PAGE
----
So, from within an object "a1" (an instance of Class A), you can call private methods only for instance of "a1" (self). And you cannot call private methods of object "a2" (that also is of class A) - they are private to a2. But you can call protected methods of object "a2" since objects a1 and a2 are both of class A.

Ruby FAQ gives following example - implementing an operator that compares one internal variable with a variable from the same class (for purposes of comparing the objects):

  def <=>(other)
    self.age <=> other.age
  end

If age is private, this method will not work, because other.age is not accessible. If "age" is protected, this will work fine, because self and other are of same class, and can access each other's protected methods.

To think of this, protected actually reminds me of the "internal" accessibility modifier in C# or "default" accessibility in Java (when no accessibility keword is set on method or variable): method is accessible just as "public", but only for classes inside the same package.

Instance Variables[edit]

Note that object instance variables are not really private, you just can't see them. To access an instance variable, you need to create a getter and setter.

Like this (no, don't do this by hand! See below):

  class GotAccessor
    def initialize(size)
      @size = size
    end
 
    def size
      @size
    end
    def size=(val)
      @size = val
    end
  end
 
  # you could the access @size variable as
  # a = GotAccessor.new(5)
  # x = a.size 
  # a.size = y

Luckily, we have special functions to do just that: attr_accessor, attr_reader, attr_writer. attr_accessor will give you get/set functionality, reader will give only getter and writer will give only setter.

Now reduced to:

  class GotAccessor
    def initialize(size)
      @size = size
    end
 
    attr_accessor :size
  end
 
  # attr_accessor generates variable @size accessor methods automatically:
  # a = GotAccessor.new(5)
  # x = a.size 
  # a.size = y

Inheritance[edit]

The super keyword only accessing the direct parents method. There is a workaround though.

A class can inherit functionality and variables from a superclass, sometimes referred to as a parent class or base class. Ruby does not support multiple inheritance and so a class in Ruby can have only one superclass. The syntax is as follows:

 
  class ParentClass
    def a_method
      puts 'b'
    end
  end
 
  class SomeClass < ParentClass  # < means inherit (or "extends" if you are from Java background)
    def another_method
      puts 'a'
    end
  end
 
  instance = SomeClass.new
  instance.another_method
  instance.a_method

Outputs:

  a
  b

All non-private variables and functions are inherited by the child class from the superclass.

If your class overrides a method from parent class (superclass), you still can access the parent's method by using 'super' keyword.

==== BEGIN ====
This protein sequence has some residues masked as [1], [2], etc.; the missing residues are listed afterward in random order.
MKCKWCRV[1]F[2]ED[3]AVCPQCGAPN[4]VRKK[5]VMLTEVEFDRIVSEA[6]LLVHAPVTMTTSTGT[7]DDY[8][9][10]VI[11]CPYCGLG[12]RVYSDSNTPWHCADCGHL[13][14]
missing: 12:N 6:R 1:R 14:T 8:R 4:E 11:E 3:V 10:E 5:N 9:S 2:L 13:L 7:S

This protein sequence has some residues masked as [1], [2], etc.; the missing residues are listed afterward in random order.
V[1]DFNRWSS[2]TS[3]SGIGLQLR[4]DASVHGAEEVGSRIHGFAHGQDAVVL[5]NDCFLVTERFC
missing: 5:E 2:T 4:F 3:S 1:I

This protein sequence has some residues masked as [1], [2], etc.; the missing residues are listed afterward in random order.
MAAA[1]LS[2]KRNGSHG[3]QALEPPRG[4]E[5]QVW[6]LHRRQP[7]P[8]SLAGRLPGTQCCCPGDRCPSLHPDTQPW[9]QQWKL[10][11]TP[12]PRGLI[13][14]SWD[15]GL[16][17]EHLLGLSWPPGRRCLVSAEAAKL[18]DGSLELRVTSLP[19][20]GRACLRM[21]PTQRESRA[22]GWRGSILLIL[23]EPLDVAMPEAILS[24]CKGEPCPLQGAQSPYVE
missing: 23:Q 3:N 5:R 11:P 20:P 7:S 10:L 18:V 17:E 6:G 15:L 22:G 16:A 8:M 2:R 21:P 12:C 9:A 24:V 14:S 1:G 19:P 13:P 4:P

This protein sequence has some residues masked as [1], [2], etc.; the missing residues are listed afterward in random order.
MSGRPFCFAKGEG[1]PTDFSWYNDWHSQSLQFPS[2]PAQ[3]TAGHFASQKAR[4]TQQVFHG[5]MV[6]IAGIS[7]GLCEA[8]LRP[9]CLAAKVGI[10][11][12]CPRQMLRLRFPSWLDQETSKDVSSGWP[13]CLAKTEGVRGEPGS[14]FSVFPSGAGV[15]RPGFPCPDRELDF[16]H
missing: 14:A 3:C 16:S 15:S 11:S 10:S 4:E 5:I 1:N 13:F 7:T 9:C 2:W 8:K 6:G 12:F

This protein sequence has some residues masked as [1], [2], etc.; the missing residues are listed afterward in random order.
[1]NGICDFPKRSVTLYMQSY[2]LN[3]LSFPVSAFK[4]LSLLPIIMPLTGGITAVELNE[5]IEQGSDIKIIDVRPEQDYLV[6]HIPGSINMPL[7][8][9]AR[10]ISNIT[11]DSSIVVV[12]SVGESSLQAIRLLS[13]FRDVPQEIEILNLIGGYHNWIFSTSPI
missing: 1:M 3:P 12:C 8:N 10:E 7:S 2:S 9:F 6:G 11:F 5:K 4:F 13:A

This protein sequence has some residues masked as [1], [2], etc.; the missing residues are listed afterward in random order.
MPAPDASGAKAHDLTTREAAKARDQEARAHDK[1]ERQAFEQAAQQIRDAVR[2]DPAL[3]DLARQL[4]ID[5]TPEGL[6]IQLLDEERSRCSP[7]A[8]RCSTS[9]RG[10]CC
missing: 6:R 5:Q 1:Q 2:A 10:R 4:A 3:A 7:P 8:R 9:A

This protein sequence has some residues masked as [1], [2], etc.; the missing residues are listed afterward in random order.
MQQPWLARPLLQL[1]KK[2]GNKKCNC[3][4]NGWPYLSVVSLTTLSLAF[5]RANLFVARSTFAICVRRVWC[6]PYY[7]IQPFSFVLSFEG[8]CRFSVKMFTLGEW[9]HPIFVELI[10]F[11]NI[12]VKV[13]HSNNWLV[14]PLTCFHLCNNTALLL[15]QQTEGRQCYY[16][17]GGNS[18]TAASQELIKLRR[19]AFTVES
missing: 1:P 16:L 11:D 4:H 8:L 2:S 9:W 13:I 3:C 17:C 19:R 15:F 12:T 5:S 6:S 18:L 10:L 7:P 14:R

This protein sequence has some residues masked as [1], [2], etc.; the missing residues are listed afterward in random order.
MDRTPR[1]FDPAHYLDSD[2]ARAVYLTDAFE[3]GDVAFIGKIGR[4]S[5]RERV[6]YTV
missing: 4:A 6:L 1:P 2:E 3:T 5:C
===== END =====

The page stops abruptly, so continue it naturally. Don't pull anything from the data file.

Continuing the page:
class ParentClass
    def a_method
      puts 'b'
    end
  end
 
  class SomeClass < ParentClass  
    def a_method
      super
      puts 'a'
    end
  end
 
  instance = SomeClass.new
  instance.a_method

Outputs:

  b
  a

(because a_method also did invoke the method from parent class).

If you have a deep inheritance line, and still want to access some parent class (superclass) methods directly, you can't. super only gets you a direct parent's method. But there is a workaround! When inheriting from a class, you can alias parent class method to a different name. Then you can access methods by alias.

  class X
    def foo
      "hello"
    end
  end
 
  class Y < X
    alias xFoo foo
    def foo
      xFoo + "y"
    end
  end
 
  class Z < Y
    def foo
      xFoo + "z"
    end
  end
 
  puts X.new.foo
  puts Y.new.foo
  puts Z.new.foo

Outputs

 hello
 helloy
 helloz

Mixing in Modules[edit]

First, you need to read up on modules Ruby modules. Modules are a way of grouping together some functions and variables and classes, somewhat like classes, but more like namespaces. So a module is not really a class. You can't instantiate a Module, and thus it does not have self.

This trait, however, allows us to include the module into a class. Mix it in, so to speak.

module A
  def a1
    puts 'a1 is called'
  end
end
 
module B
  def b1
    puts 'b1 is called'
  end
end
 
module C
  def c1
    puts 'c1 is called'
  end
end
 
class Test
  include A
  include B
  include C
 
  def display
    puts 'Modules are included'
  end
end
 
object=Test.new
object.display
object.a1
object.b1
object.c1

Outputs:

Modules are included
a1 is called
b1 is called
c1 is called

The code shows Multiple Inheritance using modules.

Ruby Class Meta-Model[edit]

In keeping with the Ruby principle that everything is an object, classes are themselves instances of the class Class. They are stored in constants under the scope of the module in which they are declared. A call to a method on an object instance is delegated to a variable inside the object that contains a reference to the class of that object. The method implementation exists on the Class instance object itself. Class methods are implemented on meta-classes that are linked to the existing class instance objects in the same way that those classes instances are linked to them. These meta-classes are hidden from most Ruby functions.